Sustainability reports: Business associations warn of bottlenecks
Sustainability involves more than merely planting a new tree for every tree that is felled. Sustainable management means maintaining a liveable world for all people, a world that is ecologically compatible, socially just and economically efficient. The entrepreneurial self-conception of the TÜV organisations is shaped by its desire to protect people and the environment. They ensure that industrial plants, products and equipment function are as safe as possible, check the vehicle and plant emissions and protect water and soil from contamination, just to mention some.
But sustainability involves far more than this though. In its Agenda 2030, the United Nations (UN) defines a total of 17 Sustainable Development Goals (SDGs). Among others, these relate to climate and biodiversity protection, decent work, quality education, clean water, and sustainable consumption and production. The 17 goals are not only intended for governments worldwide, but also for science and industry – and not least for each and every one of us.
New times, new tasks
Topics such as climate protection, occupational health and safety, fair supply chains and education are also increasingly forming the focus for the TÜV Association and its members. They always have the Agenda 2030 and the 17 Sustainable Development Goals (SDGs) in sight during their work and support the European Commission’s Green Deal and the associated new circular economy action plan (CEAP). With these projects, the EU sends clear signals for fostering a sustainable transformation in Europe and taking a future-oriented approach in economic and consumer policy.
The TÜV organisations are already able to support many of these sustainability goals today with their services. They help companies by testing, certifying and advising on how to make products and processes not only more efficient, but also more sustainable. This relates to future-oriented management, the sustainable use of the environment and resources, and corporate social responsibility. The corresponding certificates not only allow companies to prove their awareness of quality and ensure optimal processes, but also to demonstrate their commitment to sustainability and the SDGs. The TÜV organisations thus act as a strong partner for a sustainable future that meets the needs of people and the environment alike.
Areas in which the TÜV organisations are active
Many companies are already striving to align their actions to environmental aspects today – by committing to the ambitious emission reduction targets of the Paris Climate Agreement, for example. The German government’s Federal Climate Change Act and the European Green Deal also provide a political framework for the consistent expansion of renewable energies, intelligent mobility concepts, committed decarbonisation of industry, sustainable agriculture and climate-neutral construction and housing. Consumers also help to protect the environment and climate through their purchasing decisions. This applies to green electricity as well as to textiles produced using environmentally-friendly processes. The TÜV organisations can ensure that the legal requirements are met and complied with. They help consumers to identify products that are climate- and environmentally-friendly and companies to demonstrate their environmental commitment.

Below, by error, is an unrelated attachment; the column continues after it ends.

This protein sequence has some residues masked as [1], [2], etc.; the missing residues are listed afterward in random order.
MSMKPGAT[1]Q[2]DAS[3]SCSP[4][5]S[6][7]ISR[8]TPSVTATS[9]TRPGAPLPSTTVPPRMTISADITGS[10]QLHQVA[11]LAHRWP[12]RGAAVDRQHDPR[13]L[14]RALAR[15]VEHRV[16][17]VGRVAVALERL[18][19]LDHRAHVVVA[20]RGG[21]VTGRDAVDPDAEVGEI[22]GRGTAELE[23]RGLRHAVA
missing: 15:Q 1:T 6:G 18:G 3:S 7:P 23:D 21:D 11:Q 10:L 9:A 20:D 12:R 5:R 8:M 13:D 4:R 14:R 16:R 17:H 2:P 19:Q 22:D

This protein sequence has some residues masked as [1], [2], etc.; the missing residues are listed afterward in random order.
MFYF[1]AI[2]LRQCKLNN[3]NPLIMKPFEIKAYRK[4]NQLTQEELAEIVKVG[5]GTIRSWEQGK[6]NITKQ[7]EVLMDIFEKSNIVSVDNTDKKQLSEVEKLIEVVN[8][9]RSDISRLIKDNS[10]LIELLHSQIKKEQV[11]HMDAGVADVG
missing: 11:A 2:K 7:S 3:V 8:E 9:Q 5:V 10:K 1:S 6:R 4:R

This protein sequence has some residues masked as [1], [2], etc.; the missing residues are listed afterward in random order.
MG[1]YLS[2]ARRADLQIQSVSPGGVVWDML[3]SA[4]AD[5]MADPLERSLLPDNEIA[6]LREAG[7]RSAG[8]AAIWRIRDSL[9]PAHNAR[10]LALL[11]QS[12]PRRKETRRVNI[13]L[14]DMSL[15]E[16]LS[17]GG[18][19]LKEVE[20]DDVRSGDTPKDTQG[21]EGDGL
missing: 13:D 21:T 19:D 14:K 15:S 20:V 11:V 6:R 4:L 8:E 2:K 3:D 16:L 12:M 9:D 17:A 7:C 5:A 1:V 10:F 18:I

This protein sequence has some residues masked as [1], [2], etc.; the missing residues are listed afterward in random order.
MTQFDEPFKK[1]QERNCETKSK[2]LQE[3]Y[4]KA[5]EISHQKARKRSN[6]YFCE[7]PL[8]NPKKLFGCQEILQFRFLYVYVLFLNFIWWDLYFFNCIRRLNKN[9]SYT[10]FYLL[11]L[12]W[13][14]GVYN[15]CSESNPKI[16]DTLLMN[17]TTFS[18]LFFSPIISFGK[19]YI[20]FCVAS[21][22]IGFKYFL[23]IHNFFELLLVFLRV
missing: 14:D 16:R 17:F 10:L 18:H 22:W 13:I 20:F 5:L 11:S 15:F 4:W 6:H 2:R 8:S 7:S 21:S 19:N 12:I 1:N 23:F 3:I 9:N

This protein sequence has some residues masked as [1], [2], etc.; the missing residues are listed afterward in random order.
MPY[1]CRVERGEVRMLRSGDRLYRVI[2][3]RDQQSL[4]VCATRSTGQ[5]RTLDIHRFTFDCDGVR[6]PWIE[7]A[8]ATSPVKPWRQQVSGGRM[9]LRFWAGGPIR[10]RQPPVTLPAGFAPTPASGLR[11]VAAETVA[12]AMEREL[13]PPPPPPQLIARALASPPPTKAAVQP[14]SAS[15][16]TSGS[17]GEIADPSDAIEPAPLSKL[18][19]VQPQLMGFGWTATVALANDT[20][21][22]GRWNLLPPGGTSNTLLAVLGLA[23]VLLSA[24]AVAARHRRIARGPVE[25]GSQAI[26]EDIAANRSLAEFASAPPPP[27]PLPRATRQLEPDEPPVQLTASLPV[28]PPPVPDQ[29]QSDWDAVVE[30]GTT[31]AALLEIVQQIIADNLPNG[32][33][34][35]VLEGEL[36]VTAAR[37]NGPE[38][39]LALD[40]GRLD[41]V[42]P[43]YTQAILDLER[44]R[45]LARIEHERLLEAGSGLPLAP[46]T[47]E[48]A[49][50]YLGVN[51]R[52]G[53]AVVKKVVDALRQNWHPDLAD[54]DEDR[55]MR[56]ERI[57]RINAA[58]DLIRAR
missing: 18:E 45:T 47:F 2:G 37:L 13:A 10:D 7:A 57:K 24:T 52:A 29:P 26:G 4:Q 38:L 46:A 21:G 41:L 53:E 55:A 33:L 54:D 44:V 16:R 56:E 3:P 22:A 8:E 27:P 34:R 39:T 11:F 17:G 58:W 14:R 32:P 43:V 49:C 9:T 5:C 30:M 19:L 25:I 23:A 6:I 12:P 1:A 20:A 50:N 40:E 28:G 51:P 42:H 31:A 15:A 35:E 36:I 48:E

Labour and social standards are increasingly playing an important role in production. It is about respecting human rights, fair and safe working conditions, avoiding child labour, but also combatting corruption and bribery. In addition to increased standardisation and the associated specification of requirements to comply with, impartial confirmation of conformity with applicable laws, guidelines and standards is particularly crucial to ensure reliable compliance with human rights and environmental standards along the entire supply chain. Assessment organisations such as the TÜV organisations can play a key role here.
Public interest in sustainable business practices is growing. In order to inform stakeholders appropriately and to manage sustainability goals within their business, many companies today not only disclose financial information, but also share social and environmental information in sustainability reports. These reports are an important instrument for the transparent presentation of a company’s environmental awareness, future orientation and social commitment. The TÜV organisations help companies to prepare their sustainability reports and check the completeness, balance and accuracy of information.
The TÜV organisations themselves are also working hard to expand and systematise their sustainability commitment and to set themselves concrete goals. This applies to the services, which will in future also be assessed according to their impact on the environment. Their carbon footprint – from business trips, for example – should also consistently be reduced. The TÜV Association and its members are taking responsibility – for people, society and the environment.